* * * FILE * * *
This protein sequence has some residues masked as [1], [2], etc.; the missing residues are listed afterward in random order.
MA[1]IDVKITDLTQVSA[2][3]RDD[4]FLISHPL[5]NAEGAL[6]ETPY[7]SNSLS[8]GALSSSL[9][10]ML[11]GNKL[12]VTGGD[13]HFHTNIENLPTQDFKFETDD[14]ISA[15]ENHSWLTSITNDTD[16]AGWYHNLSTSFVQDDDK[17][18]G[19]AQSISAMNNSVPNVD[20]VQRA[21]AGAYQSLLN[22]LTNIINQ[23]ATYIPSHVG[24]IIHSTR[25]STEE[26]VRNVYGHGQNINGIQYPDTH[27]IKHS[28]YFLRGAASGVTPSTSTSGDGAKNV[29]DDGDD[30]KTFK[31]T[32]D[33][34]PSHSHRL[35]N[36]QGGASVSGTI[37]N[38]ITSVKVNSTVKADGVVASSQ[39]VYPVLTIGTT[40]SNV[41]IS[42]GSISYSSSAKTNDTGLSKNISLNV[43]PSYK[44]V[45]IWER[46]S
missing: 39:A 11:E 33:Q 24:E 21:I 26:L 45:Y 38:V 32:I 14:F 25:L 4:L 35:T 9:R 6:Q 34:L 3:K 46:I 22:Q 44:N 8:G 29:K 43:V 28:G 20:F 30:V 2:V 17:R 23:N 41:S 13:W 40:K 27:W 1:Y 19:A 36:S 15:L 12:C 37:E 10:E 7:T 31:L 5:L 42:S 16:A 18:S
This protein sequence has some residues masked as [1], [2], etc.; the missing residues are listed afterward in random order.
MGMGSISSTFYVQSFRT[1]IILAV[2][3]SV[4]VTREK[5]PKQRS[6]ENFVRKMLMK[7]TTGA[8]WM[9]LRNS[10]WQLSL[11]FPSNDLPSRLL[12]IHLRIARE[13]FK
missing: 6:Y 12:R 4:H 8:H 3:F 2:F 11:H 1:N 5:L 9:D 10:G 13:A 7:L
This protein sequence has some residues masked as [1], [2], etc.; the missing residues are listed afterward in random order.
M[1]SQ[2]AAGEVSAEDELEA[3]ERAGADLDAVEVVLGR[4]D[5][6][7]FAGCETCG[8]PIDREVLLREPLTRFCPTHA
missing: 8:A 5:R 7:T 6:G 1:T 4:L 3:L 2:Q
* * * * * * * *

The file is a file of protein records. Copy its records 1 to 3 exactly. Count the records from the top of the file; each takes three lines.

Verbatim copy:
This protein sequence has some residues masked as [1], [2], etc.; the missing residues are listed afterward in random order.
MA[1]IDVKITDLTQVSA[2][3]RDD[4]FLISHPL[5]NAEGAL[6]ETPY[7]SNSLS[8]GALSSSL[9][10]ML[11]GNKL[12]VTGGD[13]HFHTNIENLPTQDFKFETDD[14]ISA[15]ENHSWLTSITNDTD[16]AGWYHNLSTSFVQDDDK[17][18]G[19]AQSISAMNNSVPNVD[20]VQRA[21]AGAYQSLLN[22]LTNIINQ[23]ATYIPSHVG[24]IIHSTR[25]STEE[26]VRNVYGHGQNINGIQYPDTH[27]IKHS[28]YFLRGAASGVTPSTSTSGDGAKNV[29]DDGDD[30]KTFK[31]T[32]D[33][34]PSHSHRL[35]N[36]QGGASVSGTI[37]N[38]ITSVKVNSTVKADGVVASSQ[39]VYPVLTIGTT[40]SNV[41]IS[42]GSISYSSSAKTNDTGLSKNISLNV[43]PSYK[44]V[45]IWER[46]S
missing: 39:A 11:E 33:Q 24:E 21:I 26:L 45:Y 38:V 32:I 14:F 25:L 4:L 35:T 9:R 6:Q 34:L 3:K 46:I 22:Q 44:N 8:G 29:K 43:V 28:G 20:F 30:V 2:V 17:R 23:N 41:S 13:W 40:K 27:W 1:Y 19:A 36:S 15:L 12:C 37:E 10:E 7:T 31:L 5:L 42:S 16:A 18:S
This protein sequence has some residues masked as [1], [2], etc.; the missing residues are listed afterward in random order.
MGMGSISSTFYVQSFRT[1]IILAV[2][3]SV[4]VTREK[5]PKQRS[6]ENFVRKMLMK[7]TTGA[8]WM[9]LRNS[10]WQLSL[11]FPSNDLPSRLL[12]IHLRIARE[13]FK
missing: 6:Y 12:R 4:H 8:H 3:F 2:F 11:H 1:N 5:L 9:D 10:G 13:A 7:L
This protein sequence has some residues masked as [1], [2], etc.; the missing residues are listed afterward in random order.
M[1]SQ[2]AAGEVSAEDELEA[3]ERAGADLDAVEVVLGR[4]D[5][6][7]FAGCETCG[8]PIDREVLLREPLTRFCPTHA
missing: 8:A 5:R 7:T 6:G 1:T 4:L 3:L 2:Q